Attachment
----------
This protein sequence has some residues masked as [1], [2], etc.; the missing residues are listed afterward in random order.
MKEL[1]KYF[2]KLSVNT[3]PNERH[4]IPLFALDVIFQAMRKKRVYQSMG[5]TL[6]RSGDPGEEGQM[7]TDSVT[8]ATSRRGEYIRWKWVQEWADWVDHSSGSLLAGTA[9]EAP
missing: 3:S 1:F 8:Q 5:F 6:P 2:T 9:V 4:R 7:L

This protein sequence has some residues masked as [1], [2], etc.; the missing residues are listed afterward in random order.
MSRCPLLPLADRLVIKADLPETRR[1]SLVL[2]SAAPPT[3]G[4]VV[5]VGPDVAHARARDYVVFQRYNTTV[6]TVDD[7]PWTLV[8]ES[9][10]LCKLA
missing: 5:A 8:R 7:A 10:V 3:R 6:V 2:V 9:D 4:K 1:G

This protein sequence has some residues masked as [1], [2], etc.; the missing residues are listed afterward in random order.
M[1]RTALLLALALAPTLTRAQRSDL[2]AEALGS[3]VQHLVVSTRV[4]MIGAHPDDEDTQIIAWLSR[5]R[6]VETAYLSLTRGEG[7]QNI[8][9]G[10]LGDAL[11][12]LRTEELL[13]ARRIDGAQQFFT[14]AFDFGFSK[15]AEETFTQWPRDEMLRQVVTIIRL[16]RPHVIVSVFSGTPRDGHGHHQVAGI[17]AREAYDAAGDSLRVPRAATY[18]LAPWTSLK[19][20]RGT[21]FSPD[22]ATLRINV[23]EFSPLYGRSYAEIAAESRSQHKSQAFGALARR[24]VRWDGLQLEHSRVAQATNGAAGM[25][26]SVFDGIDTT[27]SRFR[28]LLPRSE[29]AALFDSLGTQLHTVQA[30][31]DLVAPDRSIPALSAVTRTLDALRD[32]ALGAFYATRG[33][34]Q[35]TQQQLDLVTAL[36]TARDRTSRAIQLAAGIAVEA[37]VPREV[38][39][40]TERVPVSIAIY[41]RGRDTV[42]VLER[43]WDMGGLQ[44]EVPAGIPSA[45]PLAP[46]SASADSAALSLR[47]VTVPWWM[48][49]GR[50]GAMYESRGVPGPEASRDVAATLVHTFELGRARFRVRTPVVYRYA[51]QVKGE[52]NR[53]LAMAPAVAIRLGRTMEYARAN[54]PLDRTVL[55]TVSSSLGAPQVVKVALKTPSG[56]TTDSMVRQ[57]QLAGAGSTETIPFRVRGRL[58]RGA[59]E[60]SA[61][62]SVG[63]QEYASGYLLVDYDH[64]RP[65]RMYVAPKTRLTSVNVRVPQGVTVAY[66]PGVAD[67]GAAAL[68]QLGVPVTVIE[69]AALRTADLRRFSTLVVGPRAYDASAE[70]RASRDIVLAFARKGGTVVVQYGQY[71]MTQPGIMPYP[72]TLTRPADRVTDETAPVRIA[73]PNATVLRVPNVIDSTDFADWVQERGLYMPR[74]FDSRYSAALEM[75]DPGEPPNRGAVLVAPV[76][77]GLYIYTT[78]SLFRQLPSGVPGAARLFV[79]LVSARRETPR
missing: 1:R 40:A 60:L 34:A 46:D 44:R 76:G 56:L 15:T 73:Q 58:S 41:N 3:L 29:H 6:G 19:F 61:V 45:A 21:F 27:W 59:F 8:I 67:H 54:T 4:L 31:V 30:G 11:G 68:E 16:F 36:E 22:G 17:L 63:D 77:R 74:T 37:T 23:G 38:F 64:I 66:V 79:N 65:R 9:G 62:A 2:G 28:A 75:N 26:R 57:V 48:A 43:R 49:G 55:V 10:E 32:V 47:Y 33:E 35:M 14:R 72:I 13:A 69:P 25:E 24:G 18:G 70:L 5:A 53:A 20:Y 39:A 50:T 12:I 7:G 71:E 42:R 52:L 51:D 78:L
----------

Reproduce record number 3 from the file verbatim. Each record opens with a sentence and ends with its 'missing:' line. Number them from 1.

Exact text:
This protein sequence has some residues masked as [1], [2], etc.; the missing residues are listed afterward in random order.
M[1]RTALLLALALAPTLTRAQRSDL[2]AEALGS[3]VQHLVVSTRV[4]MIGAHPDDEDTQIIAWLSR[5]R[6]VETAYLSLTRGEG[7]QNI[8][9]G[10]LGDAL[11][12]LRTEELL[13]ARRIDGAQQFFT[14]AFDFGFSK[15]AEETFTQWPRDEMLRQVVTIIRL[16]RPHVIVSVFSGTPRDGHGHHQVAGI[17]AREAYDAAGDSLRVPRAATY[18]LAPWTSLK[19][20]RGT[21]FSPD[22]ATLRINV[23]EFSPLYGRSYAEIAAESRSQHKSQAFGALARR[24]VRWDGLQLEHSRVAQATNGAAGM[25][26]SVFDGIDTT[27]SRFR[28]LLPRSE[29]AALFDSLGTQLHTVQA[30][31]DLVAPDRSIPALSAVTRTLDALRD[32]ALGAFYATRG[33][34]Q[35]TQQQLDLVTAL[36]TARDRTSRAIQLAAGIAVEA[37]VPREV[38][39][40]TERVPVSIAIY[41]RGRDTV[42]VLER[43]WDMGGLQ[44]EVPAGIPSA[45]PLAP[46]SASADSAALSLR[47]VTVPWWM[48][49]GR[50]GAMYESRGVPGPEASRDVAATLVHTFELGRARFRVRTPVVYRYA[51]QVKGE[52]NR[53]LAMAPAVAIRLGRTMEYARAN[54]PLDRTVL[55]TVSSSLGAPQVVKVALKTPSG[56]TTDSMVRQ[57]QLAGAGSTETIPFRVRGRL[58]RGA[59]E[60]SA[61][62]SVG[63]QEYASGYLLVDYDH[64]RP[65]RMYVAPKTRLTSVNVRVPQGVTVAY[66]PGVAD[67]GAAAL[68]QLGVPVTVIE[69]AALRTADLRRFSTLVVGPRAYDASAE[70]RASRDIVLAFARKGGTVVVQYGQY[71]MTQPGIMPYP[72]TLTRPADRVTDETAPVRIA[73]PNATVLRVPNVIDSTDFADWVQERGLYMPR[74]FDSRYSAALEM[75]DPGEPPNRGAVLVAPV[76][77]GLYIYTT[78]SLFRQLPSGVPGAARLFV[79]LVSARRETPR
missing: 1:R 40:A 60:L 34:A 46:D 44:R 76:G 56:L 15:T 73:Q 58:S 41:N 3:L 29:H 6:G 19:F 61:V 45:A 21:F 27:W 59:F 8:I 67:H 54:T 4:L 31:V 30:G 11:G 68:E 16:F 36:E 22:G 17:L 63:D 77:R 74:T 37:T 23:G 38:F 64:I 66:V 79:N 65:R 9:G 62:A 2:G 28:A 75:N 26:R 57:V 48:A 43:R 49:G 55:V 10:E 32:V 47:Y 33:E 35:M 14:R 72:I 13:A 69:P 25:E 24:G 18:G 70:L 5:A 53:A 20:Y 39:A 50:T 12:I 7:G 71:E 42:R 52:L 51:D 78:L